Skip to main content

Say hello to the Scream Extractor.

Monsters, Inc.
(2001)

(SPOILERS) I was never the greatest fan of Monsters, Inc., even before charges began to be levelled regarding its “true” subtext. I didn’t much care for the characters, and I particularly didn’t like the way Pixar’s directors injected their own parenting/ childhood nostalgia into their plots. Something that just seems to go on with their fare ad infinitum. Which means the Pixars I preferred tended to be the Brad Bird ones. You know, the alleged objectivist. Now, though, we learn Pixar has always been about the adrenochrome, so there’s no going back…

Waternoose: Our city is counting on you to collect those children’s screams. Without scream, we have no power.

In Monsters, Inc., the premised revolves around a couple of loveable monsters – John Goodman’s Sully and Billy Crystal’s Mike – and their community, nay society, which “carefully matches every child to their ideal monster to produce the superior scream”. This scream is then “refined into clean, dependable energy”. But alas, human kids are proving harder to scare, and a scream shortage looms (“Rolling blackouts expected”). They’re human batteries, you see. Which makes the monsters the machines of The Matrix. Or… adrenochrome addicts?

Waternoose: Kids these days. They just don’t scare like they used to.
A concern with the adrenochrome narrative generally – which is not to suggest the scuttlebutt on the substance doesn’t have substance – is the way it purportedly has a long history yet has sprung out of next to nothing in only a couple of years. By which, I mean as favoured drug of the elite, rather than its chemical existence. A Fear and Loathing in Las Vegas reference as a fabled high is about the size of it, aside from "drencrom" in A Clockwork Orange and eugenicist Aldous Huxley’s noncommittal consideration of it in The Doors of Perception and a Frank Herbert citation.

The earliest on-point reference I could find comes from Deeper Insights into the Illuminati, it appears from 2007, referring to elite practices (“a secret black market drug, is harvested from victims of human sacrifices. In other words there is big money in human sacrifices. That the mainstream law enforcement agencies have kept Adrenalchrome’s existence secret for so many years shows the power that the Illuminati-Masonic network has had over law enforcement in this country from law enforcement’s inception": at least that provides an answer for its prior obscurity). In a 2010 blog post, Indian in the machine (also the author of Deeper Insights) identifies prior mentions in 1993 and 1995 newsletters. This at least provides reasons for its prior obscurity, and yet similar considerations haven’t prevented any number of other conspiracies seeing the light of day.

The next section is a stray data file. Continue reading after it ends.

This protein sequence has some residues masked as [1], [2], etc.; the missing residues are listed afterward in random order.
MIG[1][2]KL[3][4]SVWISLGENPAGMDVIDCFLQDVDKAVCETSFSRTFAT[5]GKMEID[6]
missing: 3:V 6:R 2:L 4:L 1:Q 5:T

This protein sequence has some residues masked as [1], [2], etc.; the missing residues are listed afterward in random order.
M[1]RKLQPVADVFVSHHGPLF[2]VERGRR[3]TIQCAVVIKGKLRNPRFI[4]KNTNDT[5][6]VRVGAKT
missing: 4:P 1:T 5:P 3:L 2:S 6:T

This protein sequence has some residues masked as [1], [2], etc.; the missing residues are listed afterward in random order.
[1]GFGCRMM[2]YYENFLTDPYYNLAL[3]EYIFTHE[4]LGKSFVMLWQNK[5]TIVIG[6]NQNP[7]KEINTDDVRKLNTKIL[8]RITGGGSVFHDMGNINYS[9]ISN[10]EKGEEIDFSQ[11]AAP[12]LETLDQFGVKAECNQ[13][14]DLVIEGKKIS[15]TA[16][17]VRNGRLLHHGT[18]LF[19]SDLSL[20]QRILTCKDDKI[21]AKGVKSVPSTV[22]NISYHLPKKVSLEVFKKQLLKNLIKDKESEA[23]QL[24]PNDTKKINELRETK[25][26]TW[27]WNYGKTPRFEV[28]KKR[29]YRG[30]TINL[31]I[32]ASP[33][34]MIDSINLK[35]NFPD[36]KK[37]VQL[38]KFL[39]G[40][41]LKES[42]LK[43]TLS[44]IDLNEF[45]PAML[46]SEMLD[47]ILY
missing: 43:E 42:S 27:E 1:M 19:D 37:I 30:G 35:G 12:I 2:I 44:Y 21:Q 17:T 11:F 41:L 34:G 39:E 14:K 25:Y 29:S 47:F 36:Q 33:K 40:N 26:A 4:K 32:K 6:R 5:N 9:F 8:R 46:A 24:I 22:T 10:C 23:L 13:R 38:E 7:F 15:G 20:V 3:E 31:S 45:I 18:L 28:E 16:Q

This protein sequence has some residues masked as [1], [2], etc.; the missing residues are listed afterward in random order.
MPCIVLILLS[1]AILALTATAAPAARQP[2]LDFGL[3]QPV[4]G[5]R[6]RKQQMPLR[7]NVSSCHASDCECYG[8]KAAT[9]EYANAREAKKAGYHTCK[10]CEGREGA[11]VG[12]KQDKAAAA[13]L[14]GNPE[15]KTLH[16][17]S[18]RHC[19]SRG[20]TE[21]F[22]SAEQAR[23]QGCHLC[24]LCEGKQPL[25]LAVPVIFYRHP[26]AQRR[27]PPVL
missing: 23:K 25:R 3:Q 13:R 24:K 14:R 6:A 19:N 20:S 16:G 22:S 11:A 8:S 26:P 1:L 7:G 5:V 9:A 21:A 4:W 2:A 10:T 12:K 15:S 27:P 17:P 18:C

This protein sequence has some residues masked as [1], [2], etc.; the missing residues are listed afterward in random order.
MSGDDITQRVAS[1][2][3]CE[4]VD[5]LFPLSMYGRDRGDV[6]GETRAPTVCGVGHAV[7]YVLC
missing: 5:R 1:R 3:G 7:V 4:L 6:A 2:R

There’s also the suggestion of repurposing of conspiracy lore (unless the original version was itself explicitly intended as a distraction). A tell-tale sign of the effects of the adrenochrome addict now seems to be popularly identified as that culpable black eye. Notably, this had hitherto been put down to “soul scalping” whereby the likes of Donald Marshall’s Vrill take possession of a body (amongst Donald’s revelations is the nugget that Queen Elizabeth II killed Eton John and chipped him with her consciousness. Or something).

Mike: Once you name it, you start getting attached to it!

On the basis of a key to adrenochrome’s potency being the fear induced in the victim, then yes, there’s a clear analogy that might be made to Monsters, Inc. And one might find a breadcrumb trail of evidence supporting the idea that the animation has a covert agenda (as this video points out, the bedroom may be seen to include coding including pizza boxes, pinecones and pictures of chickens – although let’s remember that sometimes a chicken is just a chicken). But at the same time, for every legit subliminal sex reference in a Disney movie (clouds in The Lion King, Jessica Rabbit flashing, Hercules with its cock-and-balls head), someone seems to have invented one in a Pixar one ( a sex drawing in Monsters, Inc, a penis shadow in Toy Story 3). Unless the Mandela Effect has been doing a full-scale clean up… If Hanks and Ellen disappear from the voice casts completely, we’ll know something’s going on (third-tier Spade only gets third tier Emperor’s New Groove… Actually, Groove’s really good. Better than anything else Spade has made).

Poster tagline: We Scare Because We Care.

I’m less persuaded still by the A-113 interreferentiality. It’s been suggested that A-113 is the cabal code for adrenochrome. Is it? Charlie Freak says so… And that it’s the chemical code for adrenochrome (I’ve yet to see a convincing attempt to explain this). Is it? Maybe it is, but I haven’t found a source able to take it beyond a repeated meme. Yes, A-113 is Pixar/animators’ favourite room at California Institute of the Arts. And 113 appears in relation to the Emergency Epinephrine Act, requiring schools to stock epi-pens (degrading into adrenochrome after expiration). Oh, and adrenaline pumping terror can use up to 113 calories. I know numbers and symbology are everything to the armchair investigator, but this one’s a bit thin. Surely the A113 from Leystone to Chipping Ongar features somewhere too, then? So much conspiracy lore is swiped undiscerningly from the likes of Neon Nettle that it becomes easy to discredit an area with sloppy citing. Pixar may well be a band of monsters – John Lasseter clearly has his issues – but the argument needs to be a little more comprehensive than this (more compelling examples of Hollywood depictions might be found in the likes of A Cure for Wellness or last year's Doctor Sleep. The latter ties back into Kubrick, of course, with The Shining).